Guest post by Mike Skehan
Now that the dust is settling in Japan (albeit somewhat toxic for some), my thoughts turn inward to Lummi Island again.
As most of us are aware, many of the organizations on Lummi are really getting into Emergency Preparedness, with groups working there way through shelters for maybe ten percent of our population, food, water, energy, communication and local medical attention.
The other ninety percent of us will have to shelter ‘In Place’, which most reading this article have thought a great deal about, and could probably survive for weeks or months.
The ones not reading this article, I suspect the vast majority of islanders, are somewhere between a couple of weeks and a few days of basic supplies. For some it’s OMG, I need to get to Haggens – NOW.
The thought occurs to me that Haggens and Costco are going to be the last places you want to visit until some semblance of normalcy is restored. Looking at all the lines for bottled water in Tokyo should serve as a real wake up call. Who wants to get to the store last, stand in line for hours, and be told everything is gone. Go back to where you came from!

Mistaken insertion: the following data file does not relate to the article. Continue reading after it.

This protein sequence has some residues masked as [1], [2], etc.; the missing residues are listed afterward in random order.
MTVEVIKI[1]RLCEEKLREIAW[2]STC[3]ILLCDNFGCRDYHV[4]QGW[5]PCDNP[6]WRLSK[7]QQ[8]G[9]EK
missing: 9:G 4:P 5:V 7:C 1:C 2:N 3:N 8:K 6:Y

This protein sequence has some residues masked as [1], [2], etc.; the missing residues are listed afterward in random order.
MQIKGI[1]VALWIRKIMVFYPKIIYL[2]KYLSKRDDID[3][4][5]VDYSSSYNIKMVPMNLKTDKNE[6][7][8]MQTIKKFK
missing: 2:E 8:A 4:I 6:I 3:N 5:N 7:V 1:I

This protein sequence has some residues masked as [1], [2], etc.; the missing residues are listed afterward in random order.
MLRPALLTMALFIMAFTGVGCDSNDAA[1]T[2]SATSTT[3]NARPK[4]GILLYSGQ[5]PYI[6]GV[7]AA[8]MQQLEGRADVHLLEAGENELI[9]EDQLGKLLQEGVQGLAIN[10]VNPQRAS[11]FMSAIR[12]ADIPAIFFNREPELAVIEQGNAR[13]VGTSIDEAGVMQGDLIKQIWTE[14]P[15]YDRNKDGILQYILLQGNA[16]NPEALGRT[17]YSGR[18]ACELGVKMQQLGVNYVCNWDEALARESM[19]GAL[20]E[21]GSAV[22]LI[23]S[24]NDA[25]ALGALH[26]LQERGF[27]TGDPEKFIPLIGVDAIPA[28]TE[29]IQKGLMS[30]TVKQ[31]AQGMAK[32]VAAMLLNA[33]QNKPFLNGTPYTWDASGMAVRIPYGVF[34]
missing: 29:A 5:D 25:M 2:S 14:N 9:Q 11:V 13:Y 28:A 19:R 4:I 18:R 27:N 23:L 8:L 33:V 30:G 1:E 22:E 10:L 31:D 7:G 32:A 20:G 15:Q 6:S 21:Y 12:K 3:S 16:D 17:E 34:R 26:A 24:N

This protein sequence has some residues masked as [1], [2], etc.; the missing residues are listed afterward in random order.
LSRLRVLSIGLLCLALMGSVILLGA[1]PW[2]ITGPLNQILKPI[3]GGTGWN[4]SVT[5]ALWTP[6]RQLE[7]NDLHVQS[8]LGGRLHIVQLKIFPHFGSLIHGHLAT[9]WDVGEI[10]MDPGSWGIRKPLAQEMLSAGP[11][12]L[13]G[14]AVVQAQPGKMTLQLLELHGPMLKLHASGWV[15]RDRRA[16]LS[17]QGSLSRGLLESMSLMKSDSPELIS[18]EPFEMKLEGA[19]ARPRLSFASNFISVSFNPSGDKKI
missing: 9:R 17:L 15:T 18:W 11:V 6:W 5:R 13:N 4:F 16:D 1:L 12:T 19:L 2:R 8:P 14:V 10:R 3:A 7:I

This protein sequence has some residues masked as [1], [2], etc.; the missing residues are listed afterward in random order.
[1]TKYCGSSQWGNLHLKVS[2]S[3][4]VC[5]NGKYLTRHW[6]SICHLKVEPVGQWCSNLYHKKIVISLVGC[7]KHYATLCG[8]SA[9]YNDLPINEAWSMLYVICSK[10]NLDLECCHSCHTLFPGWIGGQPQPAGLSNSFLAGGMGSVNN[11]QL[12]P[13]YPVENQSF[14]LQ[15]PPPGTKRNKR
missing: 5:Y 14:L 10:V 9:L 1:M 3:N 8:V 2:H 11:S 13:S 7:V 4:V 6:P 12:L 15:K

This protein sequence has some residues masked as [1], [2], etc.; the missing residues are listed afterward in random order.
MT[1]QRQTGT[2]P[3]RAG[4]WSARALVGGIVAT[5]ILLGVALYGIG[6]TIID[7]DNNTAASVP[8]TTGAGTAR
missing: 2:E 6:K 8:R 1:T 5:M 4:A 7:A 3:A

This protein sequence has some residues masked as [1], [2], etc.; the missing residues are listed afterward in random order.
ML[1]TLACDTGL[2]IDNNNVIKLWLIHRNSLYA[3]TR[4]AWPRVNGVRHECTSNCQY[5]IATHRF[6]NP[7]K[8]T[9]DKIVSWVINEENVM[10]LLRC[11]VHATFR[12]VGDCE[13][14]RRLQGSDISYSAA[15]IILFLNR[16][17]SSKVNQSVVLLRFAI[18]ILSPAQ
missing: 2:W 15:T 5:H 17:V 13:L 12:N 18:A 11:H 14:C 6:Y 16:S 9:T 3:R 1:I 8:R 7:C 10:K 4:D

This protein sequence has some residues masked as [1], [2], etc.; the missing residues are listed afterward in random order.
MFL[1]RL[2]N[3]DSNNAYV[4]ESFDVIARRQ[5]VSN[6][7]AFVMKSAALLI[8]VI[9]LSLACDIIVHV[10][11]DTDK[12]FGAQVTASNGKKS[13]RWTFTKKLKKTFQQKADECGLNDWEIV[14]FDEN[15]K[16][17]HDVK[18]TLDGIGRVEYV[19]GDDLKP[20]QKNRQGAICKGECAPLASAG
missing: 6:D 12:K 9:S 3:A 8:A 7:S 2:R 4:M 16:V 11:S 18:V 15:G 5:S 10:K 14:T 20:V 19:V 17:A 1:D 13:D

I did a quick, back of the envelope calculation for our Emerg. Prep meeting last week on Lummi Island water supplies. Assuming normal consumption for about 1000 residents, and the water in storage reservoirs around the island in our public water systems, it’s about 4 or 5 days worth. That’s rough, and I’ll be refining those numbers as we work our way through a lot of this, but assuming nobody conserves, which they will, and every water tank survives, which they won’t, and all the standby generators pump at full capacity, until propane and diesel run out, we have about a week or two to shelter ‘In Place’.
Now were into plan B. Non-Potable water supplies, and deliveries from the mainland (remember Haggens?).
Lummi is blessed with ample runoff, most of the year. Do you know which ones are safe and which ones are not. Do you know how to purify the water you grab from a stream or a pond. We even have artesian wells on Lummi, and several large lakes.
“Coliform Bacteria, or any number of dangerous water borne diseases anyone?”
So, with no power, no ferry, no aircraft carrier standing off Lummi for support, and no more water coming from your spigot, where will you go for the gallon per person per day you need? That’s a serious question.
I’m not the brightest star in the heavens, but I’m a good listener. Now it’s your turn.